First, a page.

Did you know that Australia is one of the highest per capita producers of waste in the world? Every year we burn through 18 million tonnes of waste, which affects our birds, seals, whales, turtles and all other marine wildlife. Read more
Litter and rubbish pollution continue to cause major problems on coastal reserves, hampering group efforts to protect the natural environment on the Surf Coast.
Each week the Great Ocean Road Coast Committee invests significant resources into cleaning up rubbish on the foreshore and incorporating litter collection into their education programs. Read more
Litter is an increasing problem for local land managers as the population and tourist numbers continue to grow along the Great Ocean Road coastline.
The Great Ocean Road Coast Committee has partnered with Zoos Victoria and Tangaroa Blue to help collect and record rubbish data into the Australian Marine Debris Database for the national study. Read more
An estimated 140kgs of rubbish was removed from Spring Creek, Torquay over the weekend thanks to a team of 42 volunteers.
Hundreds of volunteers regularly dedicate their time and energy into helping protect, preserve and enhance the natural beauty of the Great Ocean Road’s flora and fauna every month, including members from the Surfrider Foundation.
Torquay College students joined in on the annual Seal the Loop Action Day – a day aimed to help untangle the threats to marine wildlife and raise awareness about the impact marine debris. Read more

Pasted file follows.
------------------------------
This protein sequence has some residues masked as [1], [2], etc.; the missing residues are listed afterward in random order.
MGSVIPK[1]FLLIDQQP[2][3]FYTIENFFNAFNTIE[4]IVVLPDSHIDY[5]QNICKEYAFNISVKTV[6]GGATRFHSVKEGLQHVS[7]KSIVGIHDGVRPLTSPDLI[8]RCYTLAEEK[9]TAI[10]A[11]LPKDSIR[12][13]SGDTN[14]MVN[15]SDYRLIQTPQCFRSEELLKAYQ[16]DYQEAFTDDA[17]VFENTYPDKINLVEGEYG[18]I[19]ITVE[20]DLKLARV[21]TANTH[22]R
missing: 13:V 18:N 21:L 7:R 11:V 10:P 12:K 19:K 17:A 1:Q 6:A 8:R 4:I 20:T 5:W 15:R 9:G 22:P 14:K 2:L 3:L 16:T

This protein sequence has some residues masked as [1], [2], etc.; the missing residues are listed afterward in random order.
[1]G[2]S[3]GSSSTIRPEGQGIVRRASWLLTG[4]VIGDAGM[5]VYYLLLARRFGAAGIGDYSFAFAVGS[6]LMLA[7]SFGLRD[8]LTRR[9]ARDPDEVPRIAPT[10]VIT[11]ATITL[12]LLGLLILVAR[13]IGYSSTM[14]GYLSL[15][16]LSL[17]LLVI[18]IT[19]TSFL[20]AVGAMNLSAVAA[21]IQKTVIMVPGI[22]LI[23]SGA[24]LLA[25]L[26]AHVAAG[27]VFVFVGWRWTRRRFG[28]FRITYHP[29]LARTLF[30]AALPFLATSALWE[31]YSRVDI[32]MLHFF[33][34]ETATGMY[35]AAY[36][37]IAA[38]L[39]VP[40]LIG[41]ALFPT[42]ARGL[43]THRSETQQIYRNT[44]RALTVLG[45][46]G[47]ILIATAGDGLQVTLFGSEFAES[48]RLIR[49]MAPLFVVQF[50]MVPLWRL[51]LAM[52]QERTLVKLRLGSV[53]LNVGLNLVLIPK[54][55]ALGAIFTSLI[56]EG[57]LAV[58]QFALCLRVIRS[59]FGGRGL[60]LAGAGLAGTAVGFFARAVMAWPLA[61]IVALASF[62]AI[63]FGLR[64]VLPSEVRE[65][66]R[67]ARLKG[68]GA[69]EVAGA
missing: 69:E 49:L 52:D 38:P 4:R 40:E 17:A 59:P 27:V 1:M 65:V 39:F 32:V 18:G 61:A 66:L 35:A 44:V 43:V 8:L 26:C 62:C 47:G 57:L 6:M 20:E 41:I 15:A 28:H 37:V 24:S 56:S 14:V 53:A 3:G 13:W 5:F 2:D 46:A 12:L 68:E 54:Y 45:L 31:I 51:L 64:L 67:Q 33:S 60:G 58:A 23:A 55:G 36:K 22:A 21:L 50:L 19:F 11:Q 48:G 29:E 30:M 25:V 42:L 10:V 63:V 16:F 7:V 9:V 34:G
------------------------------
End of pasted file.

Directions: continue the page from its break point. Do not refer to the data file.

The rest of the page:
An increase in fishing waste left illegally on Surf Coast beaches is impacting the environment and the community with one report of a dog swallowing a hook at Anglesea this week.
The Great Ocean Road Coast Committee (GORCC) has noted an increase in hooks, plastic bags, fishing line and other fishing-related waste, particularly in Jan Juc and Anglesea.
GORCC Environmental Projects Coordinator Alex MacDonald said fishing waste not only impacts the coastal environment and marine animals, it is also harmful to beach users and animals.
“This major source of pollution remains on the beach until it is washed directly into the ocean.
Ms. MacDonald said that dogs could be drawn to hooks left on the beach, particularly when hooks were surrounded by discarded bait remains such as sardine heads and bones.
“We have one report of a dog swallowing a hook at the Anglesea Main Beach and another report of a near miss,” she said.
While the dog affected by the hook has been given the all clear, the incident serves as a timely reminder for all beach users to discard of waste properly.
“Dispose your rubbish properly and care for the environment you came to enjoy.
“GORCC urges all anglers and fisherman to take responsibility for their fishing waste and consider the safety of humans, pets, sea creatures and the protection of our coastal environment in general,” said Ms.MacDonald.
“The bins, which are made of recycled plastic waste, make it easy to dispose of fishing waste in a way that ensures it will never harm wildlife or beach users,” said Ms. MacDonald.
GORCC currently has Seal the Loop bins at Torquay Main Beach, Torquay Point, near the Anglesea River, on the Lorne Pier and along the Lorne Foreshore.
GORCC has recently applied for two additional Seal the Loop bins to be installed at the Jan Juc Surf Club car park and the Moggs Creek boardwalk.
Keen fishermen and anglers wanting to make even more of a difference can take responsibility for their rubbish and take it home to be disposed properly off-site.
More information can be found on the Seal the Loop website.